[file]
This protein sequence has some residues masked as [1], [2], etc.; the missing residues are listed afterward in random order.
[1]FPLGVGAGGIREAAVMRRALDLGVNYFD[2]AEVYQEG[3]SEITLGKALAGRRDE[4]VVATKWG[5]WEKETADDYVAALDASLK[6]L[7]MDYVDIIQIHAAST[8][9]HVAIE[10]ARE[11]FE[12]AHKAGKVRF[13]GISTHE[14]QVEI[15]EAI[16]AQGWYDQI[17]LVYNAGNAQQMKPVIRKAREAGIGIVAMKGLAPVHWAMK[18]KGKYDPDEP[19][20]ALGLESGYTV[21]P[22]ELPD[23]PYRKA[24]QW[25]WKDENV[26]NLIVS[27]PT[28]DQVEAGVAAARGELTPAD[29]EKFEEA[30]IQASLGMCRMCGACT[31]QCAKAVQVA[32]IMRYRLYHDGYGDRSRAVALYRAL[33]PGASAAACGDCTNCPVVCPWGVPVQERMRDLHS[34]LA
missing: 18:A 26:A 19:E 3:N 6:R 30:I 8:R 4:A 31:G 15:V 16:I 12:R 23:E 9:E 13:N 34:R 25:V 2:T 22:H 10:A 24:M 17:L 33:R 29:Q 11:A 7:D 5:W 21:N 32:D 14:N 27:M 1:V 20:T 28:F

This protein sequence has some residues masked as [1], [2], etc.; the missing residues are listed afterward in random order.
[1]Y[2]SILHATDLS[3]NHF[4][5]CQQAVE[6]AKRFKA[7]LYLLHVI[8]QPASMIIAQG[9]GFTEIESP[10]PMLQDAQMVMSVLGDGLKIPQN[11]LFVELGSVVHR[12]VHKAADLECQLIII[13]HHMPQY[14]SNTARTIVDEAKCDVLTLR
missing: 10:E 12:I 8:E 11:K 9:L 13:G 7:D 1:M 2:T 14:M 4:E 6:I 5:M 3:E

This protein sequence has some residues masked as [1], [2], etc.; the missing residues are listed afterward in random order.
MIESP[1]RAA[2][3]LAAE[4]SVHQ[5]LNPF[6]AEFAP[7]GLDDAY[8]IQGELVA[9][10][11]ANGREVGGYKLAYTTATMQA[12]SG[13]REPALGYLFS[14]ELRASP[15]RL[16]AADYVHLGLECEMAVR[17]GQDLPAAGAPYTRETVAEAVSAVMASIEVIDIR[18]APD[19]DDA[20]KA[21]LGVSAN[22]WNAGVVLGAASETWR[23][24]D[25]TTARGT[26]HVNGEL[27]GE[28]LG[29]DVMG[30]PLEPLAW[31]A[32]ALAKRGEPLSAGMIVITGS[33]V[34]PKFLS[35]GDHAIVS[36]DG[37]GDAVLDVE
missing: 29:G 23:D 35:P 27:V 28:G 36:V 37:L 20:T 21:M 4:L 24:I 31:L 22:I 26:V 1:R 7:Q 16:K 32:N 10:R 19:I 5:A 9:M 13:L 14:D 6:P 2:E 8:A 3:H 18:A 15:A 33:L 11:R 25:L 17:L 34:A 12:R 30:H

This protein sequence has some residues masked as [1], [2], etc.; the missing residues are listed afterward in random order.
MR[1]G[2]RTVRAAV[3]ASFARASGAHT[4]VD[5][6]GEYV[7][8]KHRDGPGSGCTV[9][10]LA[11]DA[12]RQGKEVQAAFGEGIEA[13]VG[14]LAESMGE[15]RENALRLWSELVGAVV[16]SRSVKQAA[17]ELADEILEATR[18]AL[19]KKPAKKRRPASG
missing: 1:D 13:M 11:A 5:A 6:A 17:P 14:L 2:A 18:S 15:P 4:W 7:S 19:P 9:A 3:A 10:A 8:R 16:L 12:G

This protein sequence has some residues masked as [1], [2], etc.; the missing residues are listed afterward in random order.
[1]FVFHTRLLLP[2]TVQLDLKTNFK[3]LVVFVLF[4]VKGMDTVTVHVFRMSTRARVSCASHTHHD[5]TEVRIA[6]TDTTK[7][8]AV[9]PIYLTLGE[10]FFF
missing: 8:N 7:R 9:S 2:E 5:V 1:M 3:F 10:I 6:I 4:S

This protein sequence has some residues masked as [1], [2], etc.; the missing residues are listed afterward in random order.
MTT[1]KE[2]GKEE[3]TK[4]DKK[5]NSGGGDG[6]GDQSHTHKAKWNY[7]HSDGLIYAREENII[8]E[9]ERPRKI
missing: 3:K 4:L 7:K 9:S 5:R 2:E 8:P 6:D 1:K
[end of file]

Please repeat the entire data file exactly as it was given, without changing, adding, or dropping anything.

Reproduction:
This protein sequence has some residues masked as [1], [2], etc.; the missing residues are listed afterward in random order.
[1]FPLGVGAGGIREAAVMRRALDLGVNYFD[2]AEVYQEG[3]SEITLGKALAGRRDE[4]VVATKWG[5]WEKETADDYVAALDASLK[6]L[7]MDYVDIIQIHAAST[8][9]HVAIE[10]ARE[11]FE[12]AHKAGKVRF[13]GISTHE[14]QVEI[15]EAI[16]AQGWYDQI[17]LVYNAGNAQQMKPVIRKAREAGIGIVAMKGLAPVHWAMK[18]KGKYDPDEP[19][20]ALGLESGYTV[21]P[22]ELPD[23]PYRKA[24]QW[25]WKDENV[26]NLIVS[27]PT[28]DQVEAGVAAARGELTPAD[29]EKFEEA[30]IQASLGMCRMCGACT[31]QCAKAVQVA[32]IMRYRLYHDGYGDRSRAVALYRAL[33]PGASAAACGDCTNCPVVCPWGVPVQERMRDLHS[34]LA
missing: 18:A 26:A 19:E 3:N 6:R 30:I 8:R 4:A 31:G 15:V 16:I 12:R 23:E 9:E 13:N 34:R 25:V 2:T 22:H 10:A 24:M 17:L 33:R 29:Q 11:A 7:D 5:W 21:N 32:D 14:N 27:M 1:V 20:T 28:F

This protein sequence has some residues masked as [1], [2], etc.; the missing residues are listed afterward in random order.
[1]Y[2]SILHATDLS[3]NHF[4][5]CQQAVE[6]AKRFKA[7]LYLLHVI[8]QPASMIIAQG[9]GFTEIESP[10]PMLQDAQMVMSVLGDGLKIPQN[11]LFVELGSVVHR[12]VHKAADLECQLIII[13]HHMPQY[14]SNTARTIVDEAKCDVLTLR
missing: 10:E 12:I 8:E 11:K 9:L 13:G 7:D 1:M 2:T 14:M 4:E 6:I 5:M 3:E

This protein sequence has some residues masked as [1], [2], etc.; the missing residues are listed afterward in random order.
MIESP[1]RAA[2][3]LAAE[4]SVHQ[5]LNPF[6]AEFAP[7]GLDDAY[8]IQGELVA[9][10][11]ANGREVGGYKLAYTTATMQA[12]SG[13]REPALGYLFS[14]ELRASP[15]RL[16]AADYVHLGLECEMAVR[17]GQDLPAAGAPYTRETVAEAVSAVMASIEVIDIR[18]APD[19]DDA[20]KA[21]LGVSAN[22]WNAGVVLGAASETWR[23][24]D[25]TTARGT[26]HVNGEL[27]GE[28]LG[29]DVMG[30]PLEPLAW[31]A[32]ALAKRGEPLSAGMIVITGS[33]V[34]PKFLS[35]GDHAIVS[36]DG[37]GDAVLDVE
missing: 29:G 23:D 35:P 27:V 28:G 36:V 37:L 20:T 21:M 4:L 24:I 31:L 22:I 26:V 1:R 7:Q 16:K 32:N 10:R 19:I 5:A 9:M 13:L 14:D 6:P 2:E 8:A 3:H 18:A 15:A 33:L 11:R 25:L 17:L 34:A 12:R 30:H

This protein sequence has some residues masked as [1], [2], etc.; the missing residues are listed afterward in random order.
MR[1]G[2]RTVRAAV[3]ASFARASGAHT[4]VD[5][6]GEYV[7][8]KHRDGPGSGCTV[9][10]LA[11]DA[12]RQGKEVQAAFGEGIEA[13]VG[14]LAESMGE[15]RENALRLWSELVGAVV[16]SRSVKQAA[17]ELADEILEATR[18]AL[19]KKPAKKRRPASG
missing: 1:D 13:M 11:A 5:A 6:A 17:P 14:L 2:A 18:S 15:P 4:W 7:S 19:P 9:A 3:A 10:A 8:R 16:L 12:G

This protein sequence has some residues masked as [1], [2], etc.; the missing residues are listed afterward in random order.
[1]FVFHTRLLLP[2]TVQLDLKTNFK[3]LVVFVLF[4]VKGMDTVTVHVFRMSTRARVSCASHTHHD[5]TEVRIA[6]TDTTK[7][8]AV[9]PIYLTLGE[10]FFF
missing: 8:N 7:R 9:S 2:E 5:V 1:M 3:F 10:I 6:I 4:S

This protein sequence has some residues masked as [1], [2], etc.; the missing residues are listed afterward in random order.
MTT[1]KE[2]GKEE[3]TK[4]DKK[5]NSGGGDG[6]GDQSHTHKAKWNY[7]HSDGLIYAREENII[8]E[9]ERPRKI
missing: 3:K 4:L 7:K 9:S 5:R 2:E 8:P 6:D 1:K